Malcolm Gladwell Identifies Unexpected Success Secrets


Malcolm Gladwell, bestselling author of the groundbreaking books Outliers: The Story of Success, The Tipping Point: How Little Things Can Make a Big Difference, and Blink: The Power of Thinking Without Thinking, has made a career out of challenging assumptions and finding unexpected reasons for why things happen.

In Outliers, for example, Gladwell uncovered that one predictor of the possibility of a plane crash is the nationality of the pilots. The unexpected reason: Airplane safety depends in large part on the communication between the pilot and the copilot, and not every culture does that task well. "Some cultures have a problem with subordinates speaking openly and honestly with their superiors, and those cultures tend to have more plane crashes," Gladwell says.

"That was something I would never have dreamed was true, in a million years," he adds.

This statement is the foundation for the value of analytics. These software tools provide a means to dive deeply into data to find hidden links that dramatically expand our thinking-and change our behavior.

To reduce airline crashes, Gladwell says the answer is to put into place organizational cultures that teach pilots to compensate for the communication tendencies of their national cultures-something you can only do, of course, after you identify those tendencies.

"Outliers" is a scientific term to describe things or phenomena that lie outside normal experience-in other words, stuff that does not make sense on the face of it. In another case, for example, Gladwell looked into why two-thirds of Canada's professional hockey players were born in the months of January or February.

You could turn that over in your mind a long time without coming to the reason: "That is an effect from the youth all-star leagues," Gladwell says. 

The Canadian youth leagues organize kids by age, based on the calendar year, meaning those born in the first two months of the year are inevitably larger and more coordinated than teammates who are six to 10 months younger. Because of those physical advantages, children born in January or February are disproportionately chosen for youth all-star teams, putting them on a path for future success.

"At the age of seven, eight, or nine, if you are 11 months older, you have an enormous physical advantage over your cohorts," he says. "People think you're more talented when you're just older. We need to understand how enormously important the environmental circumstances around success are."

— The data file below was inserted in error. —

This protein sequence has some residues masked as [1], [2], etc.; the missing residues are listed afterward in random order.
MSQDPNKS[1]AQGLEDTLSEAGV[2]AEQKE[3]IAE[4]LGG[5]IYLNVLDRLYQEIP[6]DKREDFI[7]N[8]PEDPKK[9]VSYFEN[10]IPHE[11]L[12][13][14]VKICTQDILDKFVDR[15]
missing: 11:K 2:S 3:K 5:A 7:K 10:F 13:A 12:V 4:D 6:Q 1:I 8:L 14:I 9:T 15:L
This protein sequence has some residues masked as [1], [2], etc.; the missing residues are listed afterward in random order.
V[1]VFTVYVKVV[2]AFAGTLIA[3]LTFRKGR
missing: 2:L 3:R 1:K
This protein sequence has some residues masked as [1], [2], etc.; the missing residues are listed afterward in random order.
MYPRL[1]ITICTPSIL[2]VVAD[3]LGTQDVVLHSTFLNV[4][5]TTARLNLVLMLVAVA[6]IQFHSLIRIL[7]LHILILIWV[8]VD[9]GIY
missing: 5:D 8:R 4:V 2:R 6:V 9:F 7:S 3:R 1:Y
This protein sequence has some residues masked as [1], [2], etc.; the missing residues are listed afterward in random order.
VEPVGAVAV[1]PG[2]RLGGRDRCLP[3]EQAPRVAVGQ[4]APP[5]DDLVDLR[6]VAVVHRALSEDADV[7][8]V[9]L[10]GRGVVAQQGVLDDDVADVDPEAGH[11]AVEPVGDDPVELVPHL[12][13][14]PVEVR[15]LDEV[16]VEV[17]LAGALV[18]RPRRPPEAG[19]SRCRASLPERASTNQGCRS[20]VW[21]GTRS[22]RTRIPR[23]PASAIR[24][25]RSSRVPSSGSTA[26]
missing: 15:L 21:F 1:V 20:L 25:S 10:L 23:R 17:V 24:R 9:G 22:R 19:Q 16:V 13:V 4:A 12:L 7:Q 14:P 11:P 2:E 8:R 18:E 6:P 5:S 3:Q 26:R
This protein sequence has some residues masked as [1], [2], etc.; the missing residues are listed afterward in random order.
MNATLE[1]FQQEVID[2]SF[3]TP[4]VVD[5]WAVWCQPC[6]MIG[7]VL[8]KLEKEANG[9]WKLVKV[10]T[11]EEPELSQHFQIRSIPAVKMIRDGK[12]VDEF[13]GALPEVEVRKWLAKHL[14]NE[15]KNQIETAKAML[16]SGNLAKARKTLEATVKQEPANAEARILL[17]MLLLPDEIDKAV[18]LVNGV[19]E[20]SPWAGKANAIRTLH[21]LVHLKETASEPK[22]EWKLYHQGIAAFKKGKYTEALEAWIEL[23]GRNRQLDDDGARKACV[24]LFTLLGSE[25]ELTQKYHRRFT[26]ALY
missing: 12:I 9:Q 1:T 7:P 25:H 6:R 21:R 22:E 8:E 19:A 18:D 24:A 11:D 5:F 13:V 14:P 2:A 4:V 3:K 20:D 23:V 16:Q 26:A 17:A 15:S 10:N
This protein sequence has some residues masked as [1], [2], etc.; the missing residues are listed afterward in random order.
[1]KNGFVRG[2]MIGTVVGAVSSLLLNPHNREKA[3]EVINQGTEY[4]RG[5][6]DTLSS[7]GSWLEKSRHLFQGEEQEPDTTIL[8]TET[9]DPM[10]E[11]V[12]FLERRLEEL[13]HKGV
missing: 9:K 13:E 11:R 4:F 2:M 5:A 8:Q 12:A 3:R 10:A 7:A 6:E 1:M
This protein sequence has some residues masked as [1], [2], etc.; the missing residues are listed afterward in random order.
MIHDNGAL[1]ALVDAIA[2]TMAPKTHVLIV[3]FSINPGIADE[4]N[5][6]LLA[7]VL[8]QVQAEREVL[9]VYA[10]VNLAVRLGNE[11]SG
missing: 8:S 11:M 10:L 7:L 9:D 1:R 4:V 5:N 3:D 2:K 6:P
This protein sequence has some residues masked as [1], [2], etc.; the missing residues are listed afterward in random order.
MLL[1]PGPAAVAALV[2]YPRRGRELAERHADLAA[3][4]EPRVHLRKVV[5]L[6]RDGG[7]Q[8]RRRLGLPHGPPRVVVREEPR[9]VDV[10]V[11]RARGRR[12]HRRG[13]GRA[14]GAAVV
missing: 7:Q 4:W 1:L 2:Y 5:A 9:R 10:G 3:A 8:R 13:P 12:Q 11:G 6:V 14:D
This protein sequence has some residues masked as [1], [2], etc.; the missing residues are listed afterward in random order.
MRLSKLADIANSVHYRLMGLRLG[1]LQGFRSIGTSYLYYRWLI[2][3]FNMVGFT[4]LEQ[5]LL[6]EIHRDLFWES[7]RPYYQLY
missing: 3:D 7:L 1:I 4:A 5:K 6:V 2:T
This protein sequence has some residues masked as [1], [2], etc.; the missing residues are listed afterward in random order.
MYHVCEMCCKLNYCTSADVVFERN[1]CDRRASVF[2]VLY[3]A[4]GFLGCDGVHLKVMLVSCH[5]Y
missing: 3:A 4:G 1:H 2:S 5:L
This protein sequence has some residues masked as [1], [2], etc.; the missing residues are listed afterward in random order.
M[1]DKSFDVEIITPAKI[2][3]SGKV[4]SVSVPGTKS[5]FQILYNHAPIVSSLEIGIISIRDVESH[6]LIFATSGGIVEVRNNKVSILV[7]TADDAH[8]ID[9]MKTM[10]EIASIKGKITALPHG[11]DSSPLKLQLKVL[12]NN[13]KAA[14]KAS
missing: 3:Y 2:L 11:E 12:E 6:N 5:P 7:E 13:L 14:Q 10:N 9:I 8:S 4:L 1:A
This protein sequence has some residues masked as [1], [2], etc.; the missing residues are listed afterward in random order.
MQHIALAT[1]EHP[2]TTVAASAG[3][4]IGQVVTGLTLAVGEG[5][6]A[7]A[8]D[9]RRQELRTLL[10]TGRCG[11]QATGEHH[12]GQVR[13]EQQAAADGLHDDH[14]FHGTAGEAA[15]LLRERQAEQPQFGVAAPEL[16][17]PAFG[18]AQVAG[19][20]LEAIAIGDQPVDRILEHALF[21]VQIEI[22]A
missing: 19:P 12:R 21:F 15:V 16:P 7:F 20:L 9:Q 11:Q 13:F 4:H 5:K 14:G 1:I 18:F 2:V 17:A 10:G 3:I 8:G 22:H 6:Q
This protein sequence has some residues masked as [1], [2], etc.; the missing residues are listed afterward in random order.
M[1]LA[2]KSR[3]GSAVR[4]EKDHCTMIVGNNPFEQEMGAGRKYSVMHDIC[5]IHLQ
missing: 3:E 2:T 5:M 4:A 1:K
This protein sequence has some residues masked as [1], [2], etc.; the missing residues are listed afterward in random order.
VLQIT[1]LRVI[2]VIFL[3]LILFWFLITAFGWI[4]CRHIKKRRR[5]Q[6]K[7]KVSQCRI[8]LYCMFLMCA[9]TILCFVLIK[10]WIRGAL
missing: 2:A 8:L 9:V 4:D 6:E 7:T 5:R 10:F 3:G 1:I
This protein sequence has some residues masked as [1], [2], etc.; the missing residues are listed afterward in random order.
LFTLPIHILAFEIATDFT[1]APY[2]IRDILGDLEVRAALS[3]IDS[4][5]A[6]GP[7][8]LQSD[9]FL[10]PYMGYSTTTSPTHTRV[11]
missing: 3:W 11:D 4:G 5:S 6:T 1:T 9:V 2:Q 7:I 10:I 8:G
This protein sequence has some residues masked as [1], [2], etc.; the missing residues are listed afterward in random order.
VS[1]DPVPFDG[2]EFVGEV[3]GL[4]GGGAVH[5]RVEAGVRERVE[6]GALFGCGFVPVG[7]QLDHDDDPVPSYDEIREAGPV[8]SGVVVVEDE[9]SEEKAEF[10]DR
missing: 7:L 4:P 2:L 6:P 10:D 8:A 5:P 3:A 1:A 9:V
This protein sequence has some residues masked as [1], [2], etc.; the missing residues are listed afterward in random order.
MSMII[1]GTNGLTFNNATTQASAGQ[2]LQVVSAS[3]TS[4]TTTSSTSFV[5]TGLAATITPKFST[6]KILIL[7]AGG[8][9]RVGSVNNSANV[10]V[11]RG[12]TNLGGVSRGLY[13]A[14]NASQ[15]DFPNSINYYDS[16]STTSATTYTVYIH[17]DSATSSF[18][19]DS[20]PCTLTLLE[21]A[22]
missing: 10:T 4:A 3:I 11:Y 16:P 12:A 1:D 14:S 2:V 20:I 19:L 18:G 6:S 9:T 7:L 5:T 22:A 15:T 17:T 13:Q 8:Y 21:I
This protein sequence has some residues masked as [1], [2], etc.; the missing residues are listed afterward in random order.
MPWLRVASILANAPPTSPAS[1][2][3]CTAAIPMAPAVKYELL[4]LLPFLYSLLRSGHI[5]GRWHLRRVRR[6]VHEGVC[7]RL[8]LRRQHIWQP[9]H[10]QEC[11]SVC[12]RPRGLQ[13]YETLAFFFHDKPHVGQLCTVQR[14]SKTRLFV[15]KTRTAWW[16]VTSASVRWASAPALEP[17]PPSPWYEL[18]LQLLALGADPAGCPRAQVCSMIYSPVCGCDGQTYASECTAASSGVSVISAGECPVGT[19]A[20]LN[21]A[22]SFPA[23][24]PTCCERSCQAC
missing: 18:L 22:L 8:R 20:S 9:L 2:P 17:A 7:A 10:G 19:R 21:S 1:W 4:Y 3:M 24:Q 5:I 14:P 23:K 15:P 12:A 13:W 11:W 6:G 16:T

This is not limited to kids on ice. In Outliers, Gladwell also points out there was a "magic year" to be born to become a successful software entrepreneur. Bill Gates, for example, "probably wouldn't have started Microsoft if he hadn't been born in 1955," noted Cathy Arnst in a Bloomberg Businessweek review of Outliers. "That made Gates old enough to take advantage of the opportunities that opened up with the introduction, in 1975, of the Altair 8800, the first do-it-yourself computer kit. But he wasn't so old as to be too settled in his life to take a leap of faith."

Arnst notes that Gates, and other early Silicon Valley pioneers, "succeeded not just on their extraordinary talent but also because they had the right opportunities at exactly the right time." And the same is true for The Beatles, Asian math whizzes, top New York lawyers, and many others whose success, Gladwell has found, can be partly attributed to subtle factors-like timing-that are easy to overlook.

Gladwell's objective with Outliers was to understand the reasons why certain individuals achieve personal success. But his concept of discovering unexpected links that affect outcomes can help companies achieve success in everything from customer service to marketing campaigns to fraud detection.

In a survey conducted byBloomberg BusinessweekResearch Services , 61 percent of executives said they make decisions by "gut feel" at least half of the time. Those executives admitted that gut feel often leads to substandard outcomes-just as a hockey coach can overlook how promising a 7-year-old player is because he is less physically mature than his 7-year, 11-month-old teammates.

In Outliers, Gladwell suggests a lot more stars might arise in various endeavors if children were grouped with no more than a three-month birth differential. In the same way, companies can achieve a lot more success if they drill down into their data and reorient how they look at things.

Along the same lines, Gladwell dismisses the notion that the "gifted child" who scores high on intelligence tests has more advantages than his cohorts. What matters, he says, is the "10,000-hour rule"-people do not succeed in their field, be it computers or hockey, until they put in 10,000 hours mastering that field.

"Psychology tells us just how much time is necessary to achieve mastery in a certain field-and the answer is a lot longer than you think," he says. What also matter is "the quality of the experience you have. The only way to achieve a high level of decision-making mastery is to actively work at extracting the most knowledge from the experience that you have."

This idea, again, can be extended to analytics. It takes time and hard work for a company to get a handle on its growing mounds of data and turn it into actionable information that can inform decision-making. But the companies that embrace this approach will find themselves heading down unexpected-and unexpectedly profitable-roads, because success often does not come in the way we might think it does at first glance.

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